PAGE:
I got a few e-mails pointing out this system and wondered if I should write about it or not. After all, it’s not really ham radio related. Before I could shake off my indecisiveness, Brick beat me to it.
So, what is it? It sure looks and feels like the typical (ham radio) hand-held. If it looks like a duck, swims like a duck, and quacks like a duck, then it probably is a duck, right? Wrong.
The IP100H will serve as an alternative for conventional license-free radios, such as PMR (Europe) and FRS (USA). While conventional radios generally do a fine job, the bands they operate in are overcrowded. With only 8 PMR channels and 14 FRS channels interference is inevitable. Adding CTCSS or DCS will offer some relief, but can only do so much.
Instead this radio operates on 2.4 GHz and/or 5 GHz and makes use of standard WiFi channels. On one hand this will limit the range of a particular radio. It must be able to reach the nearest access point, and 100mW EIRP (NL legal limit) generally translates into 50 meters at best. On the other hand, when access points are plentiful, these radios can theoretically communicate around the globe, because roaming (seamless switching from access point to access point) is a standard feature. Programming is done ‘over the air’ by use of a controller, the IP1000C.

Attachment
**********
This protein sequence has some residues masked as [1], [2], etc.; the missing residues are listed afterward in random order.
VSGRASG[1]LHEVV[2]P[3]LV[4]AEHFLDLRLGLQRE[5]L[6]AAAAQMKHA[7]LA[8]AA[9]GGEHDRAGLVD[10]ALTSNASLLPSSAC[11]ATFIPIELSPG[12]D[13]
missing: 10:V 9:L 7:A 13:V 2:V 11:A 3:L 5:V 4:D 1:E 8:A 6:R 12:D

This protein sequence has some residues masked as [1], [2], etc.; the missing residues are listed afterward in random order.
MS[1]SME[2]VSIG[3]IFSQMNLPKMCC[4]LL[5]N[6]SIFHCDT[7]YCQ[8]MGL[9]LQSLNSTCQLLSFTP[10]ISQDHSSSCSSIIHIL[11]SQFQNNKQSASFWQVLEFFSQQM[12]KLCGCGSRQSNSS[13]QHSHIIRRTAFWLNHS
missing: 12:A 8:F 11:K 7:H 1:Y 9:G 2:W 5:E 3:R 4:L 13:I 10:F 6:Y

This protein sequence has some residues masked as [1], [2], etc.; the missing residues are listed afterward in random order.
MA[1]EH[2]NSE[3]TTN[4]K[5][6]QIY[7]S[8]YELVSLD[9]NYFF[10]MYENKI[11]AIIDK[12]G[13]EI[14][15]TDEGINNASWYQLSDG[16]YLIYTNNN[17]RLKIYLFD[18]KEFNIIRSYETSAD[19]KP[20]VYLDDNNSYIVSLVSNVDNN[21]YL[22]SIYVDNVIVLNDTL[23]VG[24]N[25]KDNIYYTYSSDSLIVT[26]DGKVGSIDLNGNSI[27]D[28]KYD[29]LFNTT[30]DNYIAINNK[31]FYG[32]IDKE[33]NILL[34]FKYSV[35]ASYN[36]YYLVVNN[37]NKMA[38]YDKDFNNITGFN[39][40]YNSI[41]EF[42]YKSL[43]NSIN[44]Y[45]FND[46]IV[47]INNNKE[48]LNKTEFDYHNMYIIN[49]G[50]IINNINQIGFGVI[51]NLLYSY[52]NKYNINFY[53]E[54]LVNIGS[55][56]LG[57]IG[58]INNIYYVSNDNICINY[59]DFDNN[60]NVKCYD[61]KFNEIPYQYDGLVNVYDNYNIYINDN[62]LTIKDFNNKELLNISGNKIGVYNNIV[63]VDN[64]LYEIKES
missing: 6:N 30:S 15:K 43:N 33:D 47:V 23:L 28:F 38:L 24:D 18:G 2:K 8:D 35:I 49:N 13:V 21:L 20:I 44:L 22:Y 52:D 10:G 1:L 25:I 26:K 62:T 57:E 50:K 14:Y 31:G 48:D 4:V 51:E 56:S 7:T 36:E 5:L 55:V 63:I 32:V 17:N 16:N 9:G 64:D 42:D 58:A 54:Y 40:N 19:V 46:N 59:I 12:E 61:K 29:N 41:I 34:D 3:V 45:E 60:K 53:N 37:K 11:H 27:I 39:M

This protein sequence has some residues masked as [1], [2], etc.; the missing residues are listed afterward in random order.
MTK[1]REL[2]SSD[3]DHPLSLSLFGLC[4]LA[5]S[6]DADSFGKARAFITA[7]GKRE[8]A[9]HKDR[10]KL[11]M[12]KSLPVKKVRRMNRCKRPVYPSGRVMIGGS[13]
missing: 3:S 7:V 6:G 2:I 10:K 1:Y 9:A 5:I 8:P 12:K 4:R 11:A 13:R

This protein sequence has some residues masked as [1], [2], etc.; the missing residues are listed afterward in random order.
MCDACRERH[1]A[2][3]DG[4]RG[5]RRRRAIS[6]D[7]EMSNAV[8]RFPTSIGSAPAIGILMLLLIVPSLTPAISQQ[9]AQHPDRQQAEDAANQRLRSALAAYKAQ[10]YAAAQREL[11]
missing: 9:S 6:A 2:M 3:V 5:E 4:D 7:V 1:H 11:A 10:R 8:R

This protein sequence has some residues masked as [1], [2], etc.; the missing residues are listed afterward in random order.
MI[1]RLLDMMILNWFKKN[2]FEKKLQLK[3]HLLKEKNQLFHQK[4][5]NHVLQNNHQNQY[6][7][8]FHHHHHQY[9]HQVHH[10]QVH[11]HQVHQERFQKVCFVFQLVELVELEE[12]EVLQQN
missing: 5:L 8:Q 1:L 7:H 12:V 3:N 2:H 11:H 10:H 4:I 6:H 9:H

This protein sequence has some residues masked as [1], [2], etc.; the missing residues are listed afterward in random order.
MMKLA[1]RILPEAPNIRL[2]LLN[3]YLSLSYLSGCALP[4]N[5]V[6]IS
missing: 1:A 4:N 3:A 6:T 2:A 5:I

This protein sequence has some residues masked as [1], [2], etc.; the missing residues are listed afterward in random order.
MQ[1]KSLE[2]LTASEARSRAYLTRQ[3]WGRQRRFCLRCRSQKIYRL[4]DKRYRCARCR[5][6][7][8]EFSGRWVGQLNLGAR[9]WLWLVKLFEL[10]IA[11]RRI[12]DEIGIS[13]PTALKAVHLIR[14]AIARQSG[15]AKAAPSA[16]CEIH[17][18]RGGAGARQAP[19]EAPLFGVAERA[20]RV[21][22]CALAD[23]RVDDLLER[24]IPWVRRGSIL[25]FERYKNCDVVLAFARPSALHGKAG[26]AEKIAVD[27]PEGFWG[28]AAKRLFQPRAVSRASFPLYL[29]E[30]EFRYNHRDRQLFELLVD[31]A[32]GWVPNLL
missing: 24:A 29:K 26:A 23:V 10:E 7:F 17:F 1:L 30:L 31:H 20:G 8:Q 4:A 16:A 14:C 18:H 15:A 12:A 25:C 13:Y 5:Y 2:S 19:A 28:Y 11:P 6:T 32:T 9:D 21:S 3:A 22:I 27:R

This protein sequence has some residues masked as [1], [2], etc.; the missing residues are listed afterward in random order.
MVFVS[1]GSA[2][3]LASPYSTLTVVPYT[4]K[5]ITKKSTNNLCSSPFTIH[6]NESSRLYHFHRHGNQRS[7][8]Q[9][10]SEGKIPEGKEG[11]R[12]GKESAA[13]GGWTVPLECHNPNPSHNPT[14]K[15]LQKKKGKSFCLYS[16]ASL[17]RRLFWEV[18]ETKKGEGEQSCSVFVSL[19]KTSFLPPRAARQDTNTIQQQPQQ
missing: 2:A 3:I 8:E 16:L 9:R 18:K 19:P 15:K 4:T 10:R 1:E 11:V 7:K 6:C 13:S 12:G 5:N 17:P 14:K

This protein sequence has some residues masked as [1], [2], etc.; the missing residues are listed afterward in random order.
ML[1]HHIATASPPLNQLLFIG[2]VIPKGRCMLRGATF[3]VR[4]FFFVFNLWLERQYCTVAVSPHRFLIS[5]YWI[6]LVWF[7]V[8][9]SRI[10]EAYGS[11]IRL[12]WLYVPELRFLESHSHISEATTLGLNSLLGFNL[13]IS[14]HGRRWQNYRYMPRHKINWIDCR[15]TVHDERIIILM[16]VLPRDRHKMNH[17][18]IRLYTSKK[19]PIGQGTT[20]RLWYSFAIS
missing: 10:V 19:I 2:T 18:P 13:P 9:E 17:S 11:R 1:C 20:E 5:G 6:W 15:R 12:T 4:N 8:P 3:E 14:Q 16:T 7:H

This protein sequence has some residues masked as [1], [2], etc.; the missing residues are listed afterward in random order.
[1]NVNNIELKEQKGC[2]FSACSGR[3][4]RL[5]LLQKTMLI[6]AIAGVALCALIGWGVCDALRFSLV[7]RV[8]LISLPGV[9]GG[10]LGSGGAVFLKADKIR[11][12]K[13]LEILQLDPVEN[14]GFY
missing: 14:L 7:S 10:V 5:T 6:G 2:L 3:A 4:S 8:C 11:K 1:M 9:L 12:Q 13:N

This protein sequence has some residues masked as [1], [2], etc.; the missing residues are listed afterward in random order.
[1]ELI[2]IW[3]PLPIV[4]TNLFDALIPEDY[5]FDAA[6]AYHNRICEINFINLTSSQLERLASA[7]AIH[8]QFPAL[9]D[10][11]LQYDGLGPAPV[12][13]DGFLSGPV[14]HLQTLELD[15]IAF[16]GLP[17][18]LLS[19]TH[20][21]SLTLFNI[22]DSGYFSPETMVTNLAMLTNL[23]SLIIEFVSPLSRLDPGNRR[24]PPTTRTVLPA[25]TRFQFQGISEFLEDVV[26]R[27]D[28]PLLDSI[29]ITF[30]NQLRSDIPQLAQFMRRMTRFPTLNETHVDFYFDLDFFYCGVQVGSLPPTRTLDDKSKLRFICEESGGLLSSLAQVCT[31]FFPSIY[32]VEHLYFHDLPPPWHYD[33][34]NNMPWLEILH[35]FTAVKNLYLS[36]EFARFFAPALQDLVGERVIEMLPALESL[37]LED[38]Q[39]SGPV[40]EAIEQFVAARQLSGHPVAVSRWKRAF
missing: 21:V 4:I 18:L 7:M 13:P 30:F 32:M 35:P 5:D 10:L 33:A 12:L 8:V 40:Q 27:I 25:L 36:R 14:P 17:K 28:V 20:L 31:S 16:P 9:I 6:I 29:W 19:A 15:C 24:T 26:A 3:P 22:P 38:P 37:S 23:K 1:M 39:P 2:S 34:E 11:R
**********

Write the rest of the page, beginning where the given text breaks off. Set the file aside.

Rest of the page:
Features from the digital world
- SMS. The IP100H can send status and short data messages to other users. The radio will vibrate when receiving these messages.
- Full Duplex. Half duplex at default, full duplex with optional headset.
- Remote Monitor, Kill, Revive and Stun. If in an emergency, the IP100FS can enforce individual IP100H to transmit anything the microphone hears to identify the situation. The remote kill command disables individual IP100H, if the IP100H is used by an unauthorized person.
- Extensive calling features. The IP100H/IP100FS can make individual call, group conference calls, ‘to all’ calls and area calls. The area call function allows you to call any user who is accessing a specified access point.
- Mixing Function. The mixing function receives multiple user’s voices at the same time. One-to-many communication is possible and increases efficiency of information sharing.
- Up to 100 users can be loaded on a system and all users can communicate at the same time.
- Phone and transceiver interconnection. With a VE-PG3 RoIP gateway, the IP advanced radio system can interconnect with an IP phone, analog transceiver and IDASTM NXDNTM digital transceiver.
All in all this system could be very interesting for large companies: license-free, scalable, infinite range when configured properly, and listening secretly to their private conversations (eavesdropping) will be nearly impossible.
Any good for us hams, too? I don’t know, but wouldn’t be surprised — we have great hackers amongst us. Affordable? I seriously doubt it, this system won’t come cheap.
More information can be found at Icom UK.